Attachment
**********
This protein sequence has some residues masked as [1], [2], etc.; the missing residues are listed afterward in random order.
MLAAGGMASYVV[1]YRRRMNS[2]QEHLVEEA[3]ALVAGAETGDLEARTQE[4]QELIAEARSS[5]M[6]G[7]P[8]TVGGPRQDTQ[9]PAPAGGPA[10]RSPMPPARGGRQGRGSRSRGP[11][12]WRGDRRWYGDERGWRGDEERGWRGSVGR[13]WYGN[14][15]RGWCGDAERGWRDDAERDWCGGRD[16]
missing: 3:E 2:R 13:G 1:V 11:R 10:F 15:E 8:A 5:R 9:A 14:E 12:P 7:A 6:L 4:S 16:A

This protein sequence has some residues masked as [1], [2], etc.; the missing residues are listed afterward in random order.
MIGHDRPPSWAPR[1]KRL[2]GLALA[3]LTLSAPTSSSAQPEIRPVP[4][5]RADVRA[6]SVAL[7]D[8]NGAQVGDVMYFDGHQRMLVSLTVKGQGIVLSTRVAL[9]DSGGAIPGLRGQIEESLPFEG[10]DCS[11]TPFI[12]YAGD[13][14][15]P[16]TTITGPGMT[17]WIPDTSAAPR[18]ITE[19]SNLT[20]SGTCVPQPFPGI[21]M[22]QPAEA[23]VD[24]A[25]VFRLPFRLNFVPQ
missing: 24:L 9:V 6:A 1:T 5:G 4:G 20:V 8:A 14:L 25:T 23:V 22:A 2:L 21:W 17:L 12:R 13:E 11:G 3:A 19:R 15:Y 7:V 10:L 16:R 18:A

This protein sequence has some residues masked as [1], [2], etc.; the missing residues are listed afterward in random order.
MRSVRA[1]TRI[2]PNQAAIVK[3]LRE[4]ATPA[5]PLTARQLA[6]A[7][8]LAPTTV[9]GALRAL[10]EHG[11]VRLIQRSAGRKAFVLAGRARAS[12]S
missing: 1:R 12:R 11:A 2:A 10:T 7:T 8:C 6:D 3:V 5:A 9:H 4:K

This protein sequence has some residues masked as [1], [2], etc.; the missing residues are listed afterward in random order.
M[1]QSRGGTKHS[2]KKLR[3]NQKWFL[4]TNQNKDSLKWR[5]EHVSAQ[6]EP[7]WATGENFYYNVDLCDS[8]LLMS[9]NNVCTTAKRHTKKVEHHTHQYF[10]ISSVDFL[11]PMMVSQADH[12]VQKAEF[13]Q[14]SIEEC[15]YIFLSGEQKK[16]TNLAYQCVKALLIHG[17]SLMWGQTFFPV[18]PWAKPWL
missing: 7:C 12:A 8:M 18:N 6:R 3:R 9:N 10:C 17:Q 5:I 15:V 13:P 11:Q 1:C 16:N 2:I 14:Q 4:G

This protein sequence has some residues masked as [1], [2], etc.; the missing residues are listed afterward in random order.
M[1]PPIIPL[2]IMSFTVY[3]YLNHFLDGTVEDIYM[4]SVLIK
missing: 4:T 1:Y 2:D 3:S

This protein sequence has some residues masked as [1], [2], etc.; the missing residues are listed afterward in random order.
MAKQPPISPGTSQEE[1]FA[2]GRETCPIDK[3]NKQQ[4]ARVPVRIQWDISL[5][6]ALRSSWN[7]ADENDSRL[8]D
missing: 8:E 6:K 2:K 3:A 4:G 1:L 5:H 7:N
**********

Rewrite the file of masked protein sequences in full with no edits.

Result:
This protein sequence has some residues masked as [1], [2], etc.; the missing residues are listed afterward in random order.
MLAAGGMASYVV[1]YRRRMNS[2]QEHLVEEA[3]ALVAGAETGDLEARTQE[4]QELIAEARSS[5]M[6]G[7]P[8]TVGGPRQDTQ[9]PAPAGGPA[10]RSPMPPARGGRQGRGSRSRGP[11][12]WRGDRRWYGDERGWRGDEERGWRGSVGR[13]WYGN[14][15]RGWCGDAERGWRDDAERDWCGGRD[16]
missing: 3:E 2:R 13:G 1:V 11:R 10:F 15:E 8:A 5:R 9:A 14:E 12:P 7:A 6:L 4:S 16:A

This protein sequence has some residues masked as [1], [2], etc.; the missing residues are listed afterward in random order.
MIGHDRPPSWAPR[1]KRL[2]GLALA[3]LTLSAPTSSSAQPEIRPVP[4][5]RADVRA[6]SVAL[7]D[8]NGAQVGDVMYFDGHQRMLVSLTVKGQGIVLSTRVAL[9]DSGGAIPGLRGQIEESLPFEG[10]DCS[11]TPFI[12]YAGD[13][14][15]P[16]TTITGPGMT[17]WIPDTSAAPR[18]ITE[19]SNLT[20]SGTCVPQPFPGI[21]M[22]QPAEA[23]VD[24]A[25]VFRLPFRLNFVPQ
missing: 24:L 9:V 6:A 1:T 5:G 4:G 20:V 8:A 14:L 25:T 23:V 22:A 2:L 21:W 17:L 12:R 13:E 11:G 3:A 19:R 15:Y 7:V 10:L 16:R 18:A

This protein sequence has some residues masked as [1], [2], etc.; the missing residues are listed afterward in random order.
MRSVRA[1]TRI[2]PNQAAIVK[3]LRE[4]ATPA[5]PLTARQLA[6]A[7][8]LAPTTV[9]GALRAL[10]EHG[11]VRLIQRSAGRKAFVLAGRARAS[12]S
missing: 1:R 12:R 11:A 2:A 10:T 7:T 8:C 6:D 3:V 5:A 9:H 4:K

This protein sequence has some residues masked as [1], [2], etc.; the missing residues are listed afterward in random order.
M[1]QSRGGTKHS[2]KKLR[3]NQKWFL[4]TNQNKDSLKWR[5]EHVSAQ[6]EP[7]WATGENFYYNVDLCDS[8]LLMS[9]NNVCTTAKRHTKKVEHHTHQYF[10]ISSVDFL[11]PMMVSQADH[12]VQKAEF[13]Q[14]SIEEC[15]YIFLSGEQKK[16]TNLAYQCVKALLIHG[17]SLMWGQTFFPV[18]PWAKPWL
missing: 7:C 12:A 8:M 18:N 6:R 3:R 9:N 10:C 17:Q 5:I 15:V 13:P 11:Q 1:C 16:N 2:I 14:Q 4:G

This protein sequence has some residues masked as [1], [2], etc.; the missing residues are listed afterward in random order.
M[1]PPIIPL[2]IMSFTVY[3]YLNHFLDGTVEDIYM[4]SVLIK
missing: 4:T 1:Y 2:D 3:S

This protein sequence has some residues masked as [1], [2], etc.; the missing residues are listed afterward in random order.
MAKQPPISPGTSQEE[1]FA[2]GRETCPIDK[3]NKQQ[4]ARVPVRIQWDISL[5][6]ALRSSWN[7]ADENDSRL[8]D
missing: 8:E 6:K 2:K 3:A 4:G 1:L 5:H 7:N